PERUGIA, Italy -- Meredith Kercher would have been 25. The British student would have finished her degree at Leeds University and perhaps been preparing for another Halloween, a day she loved.
Instead, her family awaits an appeals verdict expected Oct. 3 against former roommate Amanda Knox, of Seattle, who was convicted along with her Italian ex-boyfriend of murdering Kercher in 2007.
Kercher’s killing has spawned one of Italy’s most sensational and closely watched trials. Yet to her family’s frustration, Kercher has been eclipsed in the public’s eye by the 24-year-old Knox, as supporters of the photogenic American mount a high-profile campaign to free her.
By contrast, Kercher’s family has chosen to remain largely silent during the years of trial and appeal, quietly honoring her memory on the Nov. 1 anniversary of her death and her birthday on Dec. 28. But they are growing increasingly agitated as the verdict approaches.
In one of the few TV interviews they have granted, Kercher’s sister Stephanie and mother Arline said attention should focus on justice for the victim, not Knox or her ex-boyfriend Raffaele Sollecito.
“In this whole case—going on four years—Meredith has been forgotten,” Stephanie Kercher said in a recorded interview on RAI public television this month.
“The attention has completely moved from Meredith to Amanda and Raffaele,” she said. “She was lovely, kind and we lost her.”
On her last Halloween, one day before her death, Meredith dressed as a vampire. Photographs, some of the last of her life, show her smiling brightly with red lipstick, a high-collared cape wrapped around her neck.
The young student fought hard for approval from her university to study in the charming medieval town of Perugia, arriving in September 2007. She was excited to have found a room with a view of the Umbrian landscape, court records show. She shared the apartment with two young Italian women and Knox, who moved in around the same time.
Kercher made friends fast, testimony in the first trial shows. Within weeks, she had a small group of British girlfriends with whom she went dancing or watched films, and she had started dating a young Italian living downstairs. Giacomo Silenzi has said they fell in love quickly, and has been left to wonder what the future might have held had she not been killed.
On the last night of her life, she ate pizza and apple crumble with a small group of friends, watched a movie and went home alone around 9 p.m., according to court testimony.
Meredith was 21 when she was found the afternoon of Nov. 2 sprawled naked on the floor of her locked bedroom, throat slashed, body covered in a blanket.
Prosecutors claim that she was murdered when a drug-fueled sexual encounter with the two defendants and a third man went awry. Rudy Guede, an Ivorian who lived in Perugia from age 5, is serving a 16-year sentence for his role in the murder.
Knox was sentenced to 26 years, Sollecito to 25. All three proclaim innocence.
Meredith’s father John Kercher, a freelance journalist, has said he refused to view her body, so he could remember as she was in life.
“I had last seen her a couple of weeks before, when she flew home to buy winter clothes. We met for a coffee and she showed me some boots she had bought,” John Kercher wrote in the Britain’s Daily Mirror tabloid. “I want that to be the one memory of my daughter I hold in my mind forever.”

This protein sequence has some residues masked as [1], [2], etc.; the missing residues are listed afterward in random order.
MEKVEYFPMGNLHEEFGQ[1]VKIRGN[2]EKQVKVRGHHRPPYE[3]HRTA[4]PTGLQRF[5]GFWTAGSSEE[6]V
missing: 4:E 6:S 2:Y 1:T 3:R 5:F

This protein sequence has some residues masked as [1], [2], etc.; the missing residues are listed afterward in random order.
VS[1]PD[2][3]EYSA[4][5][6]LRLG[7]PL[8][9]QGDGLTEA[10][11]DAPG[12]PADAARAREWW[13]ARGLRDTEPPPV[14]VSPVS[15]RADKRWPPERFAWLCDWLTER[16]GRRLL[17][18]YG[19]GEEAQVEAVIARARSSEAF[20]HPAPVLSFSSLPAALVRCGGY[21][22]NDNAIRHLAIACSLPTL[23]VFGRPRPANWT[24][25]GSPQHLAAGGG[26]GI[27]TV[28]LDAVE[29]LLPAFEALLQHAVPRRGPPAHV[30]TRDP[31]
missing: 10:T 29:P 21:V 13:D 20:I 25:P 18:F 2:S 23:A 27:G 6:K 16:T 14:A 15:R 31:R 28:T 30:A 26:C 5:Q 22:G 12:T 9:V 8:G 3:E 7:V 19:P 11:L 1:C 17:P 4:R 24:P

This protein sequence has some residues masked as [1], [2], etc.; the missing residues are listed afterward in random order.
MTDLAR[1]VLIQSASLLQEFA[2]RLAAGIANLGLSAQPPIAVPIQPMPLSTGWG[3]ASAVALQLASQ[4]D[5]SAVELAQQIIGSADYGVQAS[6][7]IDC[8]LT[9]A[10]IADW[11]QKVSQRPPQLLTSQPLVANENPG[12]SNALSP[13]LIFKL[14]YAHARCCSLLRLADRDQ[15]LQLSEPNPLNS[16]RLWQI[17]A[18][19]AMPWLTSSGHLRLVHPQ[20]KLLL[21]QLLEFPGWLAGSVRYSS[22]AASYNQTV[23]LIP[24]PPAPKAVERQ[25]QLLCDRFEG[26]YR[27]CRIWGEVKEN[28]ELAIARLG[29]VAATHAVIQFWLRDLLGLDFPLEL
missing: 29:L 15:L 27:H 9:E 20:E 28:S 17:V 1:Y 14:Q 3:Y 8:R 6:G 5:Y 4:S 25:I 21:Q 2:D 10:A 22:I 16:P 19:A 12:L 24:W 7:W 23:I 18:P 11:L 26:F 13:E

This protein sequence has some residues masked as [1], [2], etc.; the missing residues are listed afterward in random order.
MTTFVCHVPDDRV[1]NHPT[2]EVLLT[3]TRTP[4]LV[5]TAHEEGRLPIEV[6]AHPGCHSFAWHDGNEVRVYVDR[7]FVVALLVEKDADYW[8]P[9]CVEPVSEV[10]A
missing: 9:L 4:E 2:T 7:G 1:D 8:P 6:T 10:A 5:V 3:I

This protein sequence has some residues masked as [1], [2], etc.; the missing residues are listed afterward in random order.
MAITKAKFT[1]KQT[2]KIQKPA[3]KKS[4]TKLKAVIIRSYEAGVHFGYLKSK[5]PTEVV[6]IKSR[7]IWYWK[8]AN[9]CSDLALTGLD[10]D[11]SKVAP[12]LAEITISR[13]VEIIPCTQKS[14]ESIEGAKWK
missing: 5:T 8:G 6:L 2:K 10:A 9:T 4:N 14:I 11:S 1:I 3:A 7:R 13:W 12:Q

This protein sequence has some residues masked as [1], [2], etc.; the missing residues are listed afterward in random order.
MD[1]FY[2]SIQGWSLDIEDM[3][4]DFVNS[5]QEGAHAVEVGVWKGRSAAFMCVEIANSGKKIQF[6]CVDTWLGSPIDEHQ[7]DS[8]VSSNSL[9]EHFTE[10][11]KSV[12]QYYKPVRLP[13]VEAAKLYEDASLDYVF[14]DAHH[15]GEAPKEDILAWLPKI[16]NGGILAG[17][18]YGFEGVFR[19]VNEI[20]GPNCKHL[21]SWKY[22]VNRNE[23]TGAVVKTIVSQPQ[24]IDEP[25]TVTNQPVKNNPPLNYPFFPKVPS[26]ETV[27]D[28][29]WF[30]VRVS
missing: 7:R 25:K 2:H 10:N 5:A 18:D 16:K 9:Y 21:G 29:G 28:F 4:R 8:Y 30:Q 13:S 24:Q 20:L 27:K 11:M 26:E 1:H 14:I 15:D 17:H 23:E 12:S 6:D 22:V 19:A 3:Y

She was the baby of the family, with three older siblings—two brothers and a sister.
She loved ballet and gymnastics, and had an orange belt in karate. She wrote poetry and stories. People remembered her as being warm and generous, full of hugs, lending class notes to anyone who asked, and always rushing to help anyone who needed it.
After arriving in Perugia, she kept a cell phone with a British number to stay in close contact with her mother, who was in poor health.
Only one vice is ever mentioned. “She was always late, always running,” her mother Arline said on the RAI TV interview. “She was a girl full of life. She loved music, she loved to dance. She was full of joy in her heart.”
The degree the quietly studious Kercher would have been awarded in 2009 was granted posthumously. It was accepted by her sister Stephanie to a standing ovation at Leeds.
During rebuttals on Friday, the Kerchers’ lawyer Francesco Maresca urged the jury to “confirm the truth” in front of the victim’s mother, sister and a brother, who would make the journey for the verdict.
“You will look Meredith’s family in the eyes only once,” Maresca said. “They could not always be here in court due to the mother’s health problems and siblings’ economic problems.”
In fact, he said, they had trouble finding airline tickets for the verdict, which the lawyer contrasted with reports that the Knox family had a private jet ready to whisk the American student out of the country in the case of a not guilty finding. Knox’s family has denied the existence of such a plan.
Earlier, prosecutor Giuliano Mignini said acquitting Knox would mean forever losing a chance at justice.
“We know what an acquittal means—a swift escape abroad,” he told the appeals court. “Escape we could no longer remedy.”
The prosecution detailed DNA evidence and other circumstantial clues as they had their last chance to talk to the jury.
While they cling to their memories, the Kercher family says it will continue to fight for justice—even as it delays their own process of healing.
The Kerchers have no doubts about whether Knox is guilty—and express rage that she’s garnering most of the attention.
“As a journalist myself, I know the reason why. Knox is young, attractive and female. To many, she seems an unlikely killer,” John Kercher wrote in The Daily Mail tabloid in December as the appeals trial got under way. “Yet to my family she is, unequivocally, culpable.”